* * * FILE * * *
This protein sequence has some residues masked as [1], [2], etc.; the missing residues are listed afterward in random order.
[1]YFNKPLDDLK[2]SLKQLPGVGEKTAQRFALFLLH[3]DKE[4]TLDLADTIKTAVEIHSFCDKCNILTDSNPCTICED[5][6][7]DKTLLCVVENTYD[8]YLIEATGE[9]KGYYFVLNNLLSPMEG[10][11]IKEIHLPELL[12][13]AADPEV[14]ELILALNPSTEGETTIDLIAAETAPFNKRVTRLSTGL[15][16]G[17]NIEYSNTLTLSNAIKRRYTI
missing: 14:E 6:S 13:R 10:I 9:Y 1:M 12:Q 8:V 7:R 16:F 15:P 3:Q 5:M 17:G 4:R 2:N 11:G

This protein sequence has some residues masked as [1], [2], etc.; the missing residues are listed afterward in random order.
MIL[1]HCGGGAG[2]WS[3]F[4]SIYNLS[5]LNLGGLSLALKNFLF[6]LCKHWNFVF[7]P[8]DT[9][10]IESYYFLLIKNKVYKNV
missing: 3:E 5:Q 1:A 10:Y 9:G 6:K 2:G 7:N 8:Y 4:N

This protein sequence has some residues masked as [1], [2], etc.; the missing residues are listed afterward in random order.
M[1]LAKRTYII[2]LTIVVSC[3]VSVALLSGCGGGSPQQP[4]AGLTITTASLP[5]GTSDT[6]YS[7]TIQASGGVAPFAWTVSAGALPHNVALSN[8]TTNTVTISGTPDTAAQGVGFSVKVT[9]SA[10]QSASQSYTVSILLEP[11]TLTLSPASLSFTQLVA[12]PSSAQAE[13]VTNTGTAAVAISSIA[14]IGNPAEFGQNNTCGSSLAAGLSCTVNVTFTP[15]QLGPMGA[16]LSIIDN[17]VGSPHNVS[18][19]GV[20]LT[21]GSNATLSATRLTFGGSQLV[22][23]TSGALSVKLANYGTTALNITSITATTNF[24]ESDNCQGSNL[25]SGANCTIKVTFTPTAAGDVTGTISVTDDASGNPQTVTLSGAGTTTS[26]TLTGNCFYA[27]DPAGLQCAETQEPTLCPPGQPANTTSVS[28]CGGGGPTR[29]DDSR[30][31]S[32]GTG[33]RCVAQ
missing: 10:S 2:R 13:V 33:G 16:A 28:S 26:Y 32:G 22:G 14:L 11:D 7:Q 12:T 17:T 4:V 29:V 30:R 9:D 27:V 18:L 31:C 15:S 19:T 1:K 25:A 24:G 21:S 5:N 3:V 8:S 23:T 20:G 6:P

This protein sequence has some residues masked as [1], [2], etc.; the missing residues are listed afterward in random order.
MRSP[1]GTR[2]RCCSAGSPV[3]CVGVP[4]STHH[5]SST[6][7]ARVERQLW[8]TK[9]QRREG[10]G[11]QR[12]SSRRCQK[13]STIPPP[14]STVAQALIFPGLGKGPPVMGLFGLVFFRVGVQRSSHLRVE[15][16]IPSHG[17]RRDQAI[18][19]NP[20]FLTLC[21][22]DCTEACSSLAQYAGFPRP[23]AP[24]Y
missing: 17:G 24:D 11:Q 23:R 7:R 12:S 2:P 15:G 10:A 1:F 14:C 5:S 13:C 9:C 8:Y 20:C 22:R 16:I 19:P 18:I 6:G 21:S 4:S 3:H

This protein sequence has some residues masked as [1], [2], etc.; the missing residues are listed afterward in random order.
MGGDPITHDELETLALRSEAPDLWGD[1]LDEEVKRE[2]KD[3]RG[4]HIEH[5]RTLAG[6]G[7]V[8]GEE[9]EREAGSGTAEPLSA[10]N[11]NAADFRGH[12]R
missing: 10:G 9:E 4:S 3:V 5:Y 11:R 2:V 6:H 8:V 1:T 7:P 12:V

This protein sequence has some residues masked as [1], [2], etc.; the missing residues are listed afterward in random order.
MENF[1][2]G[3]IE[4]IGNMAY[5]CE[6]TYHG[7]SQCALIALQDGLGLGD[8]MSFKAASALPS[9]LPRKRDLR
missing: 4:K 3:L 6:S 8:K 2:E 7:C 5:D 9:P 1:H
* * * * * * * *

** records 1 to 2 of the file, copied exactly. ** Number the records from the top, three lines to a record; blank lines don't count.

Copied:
This protein sequence has some residues masked as [1], [2], etc.; the missing residues are listed afterward in random order.
[1]YFNKPLDDLK[2]SLKQLPGVGEKTAQRFALFLLH[3]DKE[4]TLDLADTIKTAVEIHSFCDKCNILTDSNPCTICED[5][6][7]DKTLLCVVENTYD[8]YLIEATGE[9]KGYYFVLNNLLSPMEG[10][11]IKEIHLPELL[12][13]AADPEV[14]ELILALNPSTEGETTIDLIAAETAPFNKRVTRLSTGL[15][16]G[17]NIEYSNTLTLSNAIKRRYTI
missing: 14:E 6:S 13:R 10:I 9:Y 1:M 12:Q 8:V 7:R 16:F 15:P 3:Q 5:M 17:G 4:R 2:N 11:G

This protein sequence has some residues masked as [1], [2], etc.; the missing residues are listed afterward in random order.
MIL[1]HCGGGAG[2]WS[3]F[4]SIYNLS[5]LNLGGLSLALKNFLF[6]LCKHWNFVF[7]P[8]DT[9][10]IESYYFLLIKNKVYKNV
missing: 3:E 5:Q 1:A 10:Y 9:G 6:K 2:G 7:N 8:Y 4:N